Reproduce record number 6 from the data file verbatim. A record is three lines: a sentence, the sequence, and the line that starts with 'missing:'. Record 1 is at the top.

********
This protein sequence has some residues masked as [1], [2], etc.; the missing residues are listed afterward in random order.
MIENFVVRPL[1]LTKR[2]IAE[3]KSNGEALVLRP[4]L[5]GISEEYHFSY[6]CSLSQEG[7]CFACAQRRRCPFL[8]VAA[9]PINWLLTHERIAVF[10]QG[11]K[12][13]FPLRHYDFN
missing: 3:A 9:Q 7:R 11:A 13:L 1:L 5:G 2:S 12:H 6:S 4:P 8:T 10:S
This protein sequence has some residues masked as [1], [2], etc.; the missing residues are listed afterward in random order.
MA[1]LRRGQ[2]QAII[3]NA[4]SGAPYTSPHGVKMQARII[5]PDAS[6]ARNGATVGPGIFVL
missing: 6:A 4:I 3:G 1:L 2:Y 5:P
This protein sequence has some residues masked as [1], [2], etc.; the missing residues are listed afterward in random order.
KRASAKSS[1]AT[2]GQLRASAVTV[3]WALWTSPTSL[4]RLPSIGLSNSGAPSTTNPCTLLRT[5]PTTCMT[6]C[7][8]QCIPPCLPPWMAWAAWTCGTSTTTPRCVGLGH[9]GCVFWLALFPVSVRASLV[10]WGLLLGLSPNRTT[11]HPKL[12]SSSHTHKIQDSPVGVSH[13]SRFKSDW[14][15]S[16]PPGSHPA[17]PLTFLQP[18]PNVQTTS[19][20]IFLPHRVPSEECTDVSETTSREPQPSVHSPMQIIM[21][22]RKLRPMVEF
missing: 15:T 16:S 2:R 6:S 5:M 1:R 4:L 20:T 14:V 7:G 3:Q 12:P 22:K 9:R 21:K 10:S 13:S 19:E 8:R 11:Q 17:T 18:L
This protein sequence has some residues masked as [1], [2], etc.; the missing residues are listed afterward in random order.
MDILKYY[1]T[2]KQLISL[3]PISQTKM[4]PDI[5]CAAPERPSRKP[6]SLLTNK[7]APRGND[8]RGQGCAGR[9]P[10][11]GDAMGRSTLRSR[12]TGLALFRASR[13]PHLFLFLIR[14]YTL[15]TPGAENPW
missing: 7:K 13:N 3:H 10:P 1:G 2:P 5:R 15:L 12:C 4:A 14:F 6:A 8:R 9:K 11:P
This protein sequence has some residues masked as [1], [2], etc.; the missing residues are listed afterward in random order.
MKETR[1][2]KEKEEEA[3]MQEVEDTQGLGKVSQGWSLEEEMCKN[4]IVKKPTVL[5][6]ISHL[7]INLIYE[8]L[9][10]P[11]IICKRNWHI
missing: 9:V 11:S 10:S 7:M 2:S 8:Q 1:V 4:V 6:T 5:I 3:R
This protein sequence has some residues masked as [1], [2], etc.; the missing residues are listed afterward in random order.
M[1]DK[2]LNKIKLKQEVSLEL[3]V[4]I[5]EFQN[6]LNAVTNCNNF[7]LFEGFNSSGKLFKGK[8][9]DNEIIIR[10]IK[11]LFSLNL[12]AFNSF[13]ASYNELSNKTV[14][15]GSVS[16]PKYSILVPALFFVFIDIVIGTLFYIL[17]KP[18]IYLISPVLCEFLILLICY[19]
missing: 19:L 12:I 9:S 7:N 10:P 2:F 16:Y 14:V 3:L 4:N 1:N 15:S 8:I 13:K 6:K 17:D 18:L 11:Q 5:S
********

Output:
This protein sequence has some residues masked as [1], [2], etc.; the missing residues are listed afterward in random order.
M[1]DK[2]LNKIKLKQEVSLEL[3]V[4]I[5]EFQN[6]LNAVTNCNNF[7]LFEGFNSSGKLFKGK[8][9]DNEIIIR[10]IK[11]LFSLNL[12]AFNSF[13]ASYNELSNKTV[14][15]GSVS[16]PKYSILVPALFFVFIDIVIGTLFYIL[17]KP[18]IYLISPVLCEFLILLICY[19]
missing: 19:L 12:I 9:S 7:N 10:P 2:F 16:Y 14:V 3:L 4:N 1:N 15:S 8:I 13:K 6:K 17:D 18:L 11:Q 5:S